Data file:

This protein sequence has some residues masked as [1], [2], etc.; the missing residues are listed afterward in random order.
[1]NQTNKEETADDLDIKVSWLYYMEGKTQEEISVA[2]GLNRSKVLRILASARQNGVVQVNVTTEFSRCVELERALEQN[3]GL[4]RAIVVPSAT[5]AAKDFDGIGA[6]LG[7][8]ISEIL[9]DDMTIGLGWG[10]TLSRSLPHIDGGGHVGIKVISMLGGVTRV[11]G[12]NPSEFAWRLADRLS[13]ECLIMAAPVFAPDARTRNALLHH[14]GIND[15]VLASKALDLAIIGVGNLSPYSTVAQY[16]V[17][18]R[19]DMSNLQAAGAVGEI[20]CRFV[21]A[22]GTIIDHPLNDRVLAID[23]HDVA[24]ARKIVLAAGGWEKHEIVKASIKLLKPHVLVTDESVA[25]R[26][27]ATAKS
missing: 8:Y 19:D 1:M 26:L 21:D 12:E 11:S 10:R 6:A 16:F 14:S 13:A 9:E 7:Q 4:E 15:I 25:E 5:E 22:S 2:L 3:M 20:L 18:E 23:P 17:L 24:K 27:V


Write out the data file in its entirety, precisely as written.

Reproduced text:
This protein sequence has some residues masked as [1], [2], etc.; the missing residues are listed afterward in random order.
[1]NQTNKEETADDLDIKVSWLYYMEGKTQEEISVA[2]GLNRSKVLRILASARQNGVVQVNVTTEFSRCVELERALEQN[3]GL[4]RAIVVPSAT[5]AAKDFDGIGA[6]LG[7][8]ISEIL[9]DDMTIGLGWG[10]TLSRSLPHIDGGGHVGIKVISMLGGVTRV[11]G[12]NPSEFAWRLADRLS[13]ECLIMAAPVFAPDARTRNALLHH[14]GIND[15]VLASKALDLAIIGVGNLSPYSTVAQY[16]V[17][18]R[19]DMSNLQAAGAVGEI[20]CRFV[21]A[22]GTIIDHPLNDRVLAID[23]HDVA[24]ARKIVLAAGGWEKHEIVKASIKLLKPHVLVTDESVA[25]R[26][27]ATAKS
missing: 8:Y 19:D 1:M 26:L 21:D 12:E 11:S 10:R 6:A 16:F 14:S 13:A 9:E 7:Q 4:E 15:I 25:E 5:E 22:S 2:L 3:M 20:L 18:E 23:P 17:L 24:K 27:V